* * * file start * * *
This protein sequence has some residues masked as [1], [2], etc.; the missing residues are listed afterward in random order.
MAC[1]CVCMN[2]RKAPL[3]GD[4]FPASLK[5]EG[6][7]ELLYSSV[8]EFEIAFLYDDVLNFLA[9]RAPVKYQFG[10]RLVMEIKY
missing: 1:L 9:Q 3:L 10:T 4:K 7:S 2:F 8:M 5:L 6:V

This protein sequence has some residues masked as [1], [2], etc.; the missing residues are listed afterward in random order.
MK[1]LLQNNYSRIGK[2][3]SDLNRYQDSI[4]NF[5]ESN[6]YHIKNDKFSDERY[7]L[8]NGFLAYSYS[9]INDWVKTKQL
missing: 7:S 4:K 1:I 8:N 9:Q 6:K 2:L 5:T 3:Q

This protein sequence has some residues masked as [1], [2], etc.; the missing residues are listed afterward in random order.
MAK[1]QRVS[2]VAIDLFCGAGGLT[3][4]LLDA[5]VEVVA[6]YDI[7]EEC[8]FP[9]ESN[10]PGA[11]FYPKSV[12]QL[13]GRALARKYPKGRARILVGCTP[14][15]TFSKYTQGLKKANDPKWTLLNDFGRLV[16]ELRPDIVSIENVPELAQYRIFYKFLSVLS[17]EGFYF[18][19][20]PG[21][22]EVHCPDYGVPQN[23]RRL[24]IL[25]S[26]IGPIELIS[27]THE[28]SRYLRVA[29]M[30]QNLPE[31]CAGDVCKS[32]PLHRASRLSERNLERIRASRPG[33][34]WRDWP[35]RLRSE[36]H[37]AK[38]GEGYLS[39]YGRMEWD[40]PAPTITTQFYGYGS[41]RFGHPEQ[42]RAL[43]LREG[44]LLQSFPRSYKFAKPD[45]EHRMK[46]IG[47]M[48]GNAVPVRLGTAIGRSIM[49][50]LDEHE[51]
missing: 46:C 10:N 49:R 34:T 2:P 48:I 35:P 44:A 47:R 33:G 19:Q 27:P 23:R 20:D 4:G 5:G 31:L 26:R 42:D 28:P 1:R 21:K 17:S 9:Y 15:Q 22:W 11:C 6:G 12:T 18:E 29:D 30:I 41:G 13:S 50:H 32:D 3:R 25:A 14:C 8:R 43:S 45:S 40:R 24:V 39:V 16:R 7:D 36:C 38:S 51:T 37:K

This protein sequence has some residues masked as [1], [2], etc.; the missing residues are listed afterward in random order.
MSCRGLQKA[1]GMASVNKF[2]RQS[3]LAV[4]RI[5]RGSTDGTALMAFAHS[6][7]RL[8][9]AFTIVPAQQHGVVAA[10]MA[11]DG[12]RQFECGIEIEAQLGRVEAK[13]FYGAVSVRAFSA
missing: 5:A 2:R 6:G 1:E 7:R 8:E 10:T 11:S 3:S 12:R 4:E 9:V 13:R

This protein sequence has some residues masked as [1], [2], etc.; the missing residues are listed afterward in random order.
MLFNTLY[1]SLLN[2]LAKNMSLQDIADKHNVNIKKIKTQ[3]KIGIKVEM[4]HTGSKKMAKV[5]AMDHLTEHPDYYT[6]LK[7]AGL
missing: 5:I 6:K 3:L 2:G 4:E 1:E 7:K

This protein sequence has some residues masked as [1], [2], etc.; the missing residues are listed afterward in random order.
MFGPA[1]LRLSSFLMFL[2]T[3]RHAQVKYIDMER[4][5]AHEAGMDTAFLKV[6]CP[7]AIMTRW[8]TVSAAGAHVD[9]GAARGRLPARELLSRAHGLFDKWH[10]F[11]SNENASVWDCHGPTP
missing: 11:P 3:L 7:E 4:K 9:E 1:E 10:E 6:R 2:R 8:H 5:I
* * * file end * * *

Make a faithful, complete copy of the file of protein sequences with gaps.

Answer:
This protein sequence has some residues masked as [1], [2], etc.; the missing residues are listed afterward in random order.
MAC[1]CVCMN[2]RKAPL[3]GD[4]FPASLK[5]EG[6][7]ELLYSSV[8]EFEIAFLYDDVLNFLA[9]RAPVKYQFG[10]RLVMEIKY
missing: 1:L 9:Q 3:L 10:T 4:K 7:S 2:F 8:M 5:L 6:V

This protein sequence has some residues masked as [1], [2], etc.; the missing residues are listed afterward in random order.
MK[1]LLQNNYSRIGK[2][3]SDLNRYQDSI[4]NF[5]ESN[6]YHIKNDKFSDERY[7]L[8]NGFLAYSYS[9]INDWVKTKQL
missing: 7:S 4:K 1:I 8:N 9:Q 6:K 2:L 5:T 3:Q

This protein sequence has some residues masked as [1], [2], etc.; the missing residues are listed afterward in random order.
MAK[1]QRVS[2]VAIDLFCGAGGLT[3][4]LLDA[5]VEVVA[6]YDI[7]EEC[8]FP[9]ESN[10]PGA[11]FYPKSV[12]QL[13]GRALARKYPKGRARILVGCTP[14][15]TFSKYTQGLKKANDPKWTLLNDFGRLV[16]ELRPDIVSIENVPELAQYRIFYKFLSVLS[17]EGFYF[18][19][20]PG[21][22]EVHCPDYGVPQN[23]RRL[24]IL[25]S[26]IGPIELIS[27]THE[28]SRYLRVA[29]M[30]QNLPE[31]CAGDVCKS[32]PLHRASRLSERNLERIRASRPG[33][34]WRDWP[35]RLRSE[36]H[37]AK[38]GEGYLS[39]YGRMEWD[40]PAPTITTQFYGYGS[41]RFGHPEQ[42]RAL[43]LREG[44]LLQSFPRSYKFAKPD[45]EHRMK[46]IG[47]M[48]GNAVPVRLGTAIGRSIM[49][50]LDEHE[51]
missing: 46:C 10:N 49:R 34:T 2:P 48:I 35:P 44:A 47:R 33:G 19:Q 27:P 23:R 20:D 4:G 5:G 31:L 26:R 42:D 28:P 1:R 21:K 17:S 9:Y 15:Q 22:W 11:C 6:G 12:T 18:E 29:D 30:I 41:G 13:S 50:H 32:D 3:R 25:A 14:C 8:R 43:S 45:S 40:R 24:V 39:V 16:R 7:D 36:C 38:S 51:T 37:K

This protein sequence has some residues masked as [1], [2], etc.; the missing residues are listed afterward in random order.
MSCRGLQKA[1]GMASVNKF[2]RQS[3]LAV[4]RI[5]RGSTDGTALMAFAHS[6][7]RL[8][9]AFTIVPAQQHGVVAA[10]MA[11]DG[12]RQFECGIEIEAQLGRVEAK[13]FYGAVSVRAFSA
missing: 5:A 2:R 6:G 1:E 7:R 8:E 10:T 11:S 3:S 12:R 4:E 9:V 13:R

This protein sequence has some residues masked as [1], [2], etc.; the missing residues are listed afterward in random order.
MLFNTLY[1]SLLN[2]LAKNMSLQDIADKHNVNIKKIKTQ[3]KIGIKVEM[4]HTGSKKMAKV[5]AMDHLTEHPDYYT[6]LK[7]AGL
missing: 5:I 6:K 3:L 2:G 4:E 1:E 7:K

This protein sequence has some residues masked as [1], [2], etc.; the missing residues are listed afterward in random order.
MFGPA[1]LRLSSFLMFL[2]T[3]RHAQVKYIDMER[4][5]AHEAGMDTAFLKV[6]CP[7]AIMTRW[8]TVSAAGAHVD[9]GAARGRLPARELLSRAHGLFDKWH[10]F[11]SNENASVWDCHGPTP
missing: 11:P 3:L 7:E 4:K 9:E 1:E 10:E 6:R 2:R 8:H 5:I